There is no shortage of fitness trends out there (think pole fitness, aerial yoga, prancercise…), but there is one that brings a whole new meaning to the phrase “clowning around.” Circus fitness merges functional with fun to create an exciting and engaging new style of workout. The workouts can range from practicing handstands and cartwheels to flying on a trapeze, and everything in between. You can leave your red rubber nose at home though – this type of movement is an art form, and while it’s fun and sometimes silly, it should still be taken seriously!
How It Works
Often affectionately referred to as “clown school,” circus classes are usually held in gymnasiums, warehouses, or big studios with soft floors. Usually you’ll start with a fun but challenging warm up, including some cardio, big arm stretches, hip releases, and overall mobility to prepare for some tough work. Then, at most studios you will move to one of the circus apparatuses:
- Aerial silks: Possibly the most iconic aerial apparatus, silks are a pair of long strips of fabric suspended from a rig on the ceiling. Performers will climb, tie, drop, and twirl in and on them.
- Rope: Much like silks, but not quite as flashy, the rope is a true testimony to strength. Rather than hanging down in a pair like silks, a rope is a single strip of heavyweight, rough canvas. The acrobat uses their feet and sometimes hands to maneuver the rope into dazzling knots, shapes, and drops – similar to silks in visual.
- Sling: Much like a hammock, this is essentially a silk, but in loop form, in which the performer can swing, circle, and do inversions in. This is also commonly transformed into a “strap”, with a small loop to go around the wrist, from which an acrobat can be lifted into the air and suspended by just their arm.
- Trapeze: Another common and iconic apparatus, the “high-flying” trapeze is a bar suspended by ropes that is used to swing, flip, and catch a partner from. Most circus studios don’t have the space to accommodate this act, and the safety net it demands, so instead have the “static” trapeze, which swings much less and is used for solo or partner moves.
- Tightrope: The tightrope in your circus gymnasium won’t be suspended 20 feet in the air, but it is still difficult to master! Instructors will start you out much closer to the ground, with thicker straps, as you work to greater heights. This helps new performers safely work on their balance and step precision as they practice within their comfort zone.
- Lyra: A lesser-known apparatus, the lyra is a large metal hoop suspended much like a trapeze, in which the performer can swing, spin, hang, and climb.
Circus fitness is incredibly unique. It’s not every day that you get to scale ropes or hang from a trapeze, and you’d be hard-pressed to find other exercises that utilize your own bodyweight quite as effectively. Professionals make it look easy, but using your own two arms and legs to climb a slippery piece of silk is no easy task! It requires grip and grit as you realize the only thing between you and a 20 foot fall is your own strength.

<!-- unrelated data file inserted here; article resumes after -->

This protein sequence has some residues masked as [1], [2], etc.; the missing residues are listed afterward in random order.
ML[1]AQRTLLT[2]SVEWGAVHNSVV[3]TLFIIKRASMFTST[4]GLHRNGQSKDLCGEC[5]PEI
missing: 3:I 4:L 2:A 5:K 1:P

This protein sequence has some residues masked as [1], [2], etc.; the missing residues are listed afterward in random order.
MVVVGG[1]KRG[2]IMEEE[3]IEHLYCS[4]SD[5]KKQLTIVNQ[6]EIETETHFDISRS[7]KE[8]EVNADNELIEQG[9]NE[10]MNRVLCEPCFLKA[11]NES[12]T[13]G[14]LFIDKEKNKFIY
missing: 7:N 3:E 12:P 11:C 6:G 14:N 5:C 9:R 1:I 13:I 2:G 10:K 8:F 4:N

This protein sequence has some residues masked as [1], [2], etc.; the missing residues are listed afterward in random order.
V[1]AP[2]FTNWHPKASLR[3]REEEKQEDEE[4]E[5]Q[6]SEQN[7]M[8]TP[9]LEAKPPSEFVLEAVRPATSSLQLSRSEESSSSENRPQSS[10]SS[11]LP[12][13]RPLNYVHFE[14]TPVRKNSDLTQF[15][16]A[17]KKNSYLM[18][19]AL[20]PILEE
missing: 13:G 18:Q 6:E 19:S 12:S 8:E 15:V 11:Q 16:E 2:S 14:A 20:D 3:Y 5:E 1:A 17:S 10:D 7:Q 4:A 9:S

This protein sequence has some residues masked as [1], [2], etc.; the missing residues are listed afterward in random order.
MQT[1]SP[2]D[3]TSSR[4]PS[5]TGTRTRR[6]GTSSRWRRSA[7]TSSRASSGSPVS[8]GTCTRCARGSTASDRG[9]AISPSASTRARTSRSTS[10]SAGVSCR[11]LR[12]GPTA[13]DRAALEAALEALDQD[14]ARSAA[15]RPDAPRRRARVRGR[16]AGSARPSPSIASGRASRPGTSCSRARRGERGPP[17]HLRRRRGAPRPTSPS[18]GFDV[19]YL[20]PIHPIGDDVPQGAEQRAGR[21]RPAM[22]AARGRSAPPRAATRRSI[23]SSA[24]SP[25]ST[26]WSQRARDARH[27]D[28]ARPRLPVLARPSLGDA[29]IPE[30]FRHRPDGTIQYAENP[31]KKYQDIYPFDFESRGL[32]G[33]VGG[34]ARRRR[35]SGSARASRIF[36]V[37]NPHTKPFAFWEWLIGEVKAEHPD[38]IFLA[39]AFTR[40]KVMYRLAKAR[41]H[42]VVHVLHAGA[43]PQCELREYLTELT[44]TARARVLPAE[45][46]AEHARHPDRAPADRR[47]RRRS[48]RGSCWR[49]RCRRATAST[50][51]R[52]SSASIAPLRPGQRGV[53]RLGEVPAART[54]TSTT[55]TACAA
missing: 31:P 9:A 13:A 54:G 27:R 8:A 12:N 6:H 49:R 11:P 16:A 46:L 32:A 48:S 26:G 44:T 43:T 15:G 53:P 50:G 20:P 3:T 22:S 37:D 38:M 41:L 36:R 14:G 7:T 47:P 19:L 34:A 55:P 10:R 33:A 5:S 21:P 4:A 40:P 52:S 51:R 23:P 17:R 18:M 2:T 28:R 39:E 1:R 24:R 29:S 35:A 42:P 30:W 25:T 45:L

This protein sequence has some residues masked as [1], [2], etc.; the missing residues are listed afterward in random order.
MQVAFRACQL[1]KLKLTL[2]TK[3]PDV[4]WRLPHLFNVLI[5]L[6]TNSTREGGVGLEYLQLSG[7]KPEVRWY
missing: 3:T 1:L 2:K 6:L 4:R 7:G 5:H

Building up that strength is at the heart of circus fitness, which, because of its focus on core stability and making your muscles work together to support you, doubles as functional fitness training. Trainers will usually start and end sessions with working on grip and core strength, as these two things are the keys to strong climbs. They will never send you up higher than you can safely descend, and will allow you to build up strength – and confidence – until you are ready for inversions (or poses in which your heart is higher from the ground than your head).
Is Circus Fitness For You?
Circus arts, much like yoga, pole fitness, or dance, is a creative expression medium that primarily features long, lean bodies. Never fear if that’s not your body type – circus training truly is for every body. Because circus fitness works hard-to-train muscles and increases overall strength, it can have a myriad of benefits for your daily life, including increased core stabilization (which can help with improving posture and alleviating some back pains), greater flexibility, better balance, and general conditioning. You might not be able to climb the silks right away, but while you’re practicing, you’ll work your core, arms, and back, as well as strengthen your hands and your grip strength, which will prepare you for climbing with ease.
If you’ve ever seen Cirque Du Soleil or another professional circus troupe, you might be hesitant to try your hand at circus classes. The beauty of circus training, however, is that it is what you make it. There is something invigorating about trying new, somewhat scary things, and it can leave you feeling empowered, brave, and stronger than ever. If you step out of your comfort zone, you might be surprised at what you find!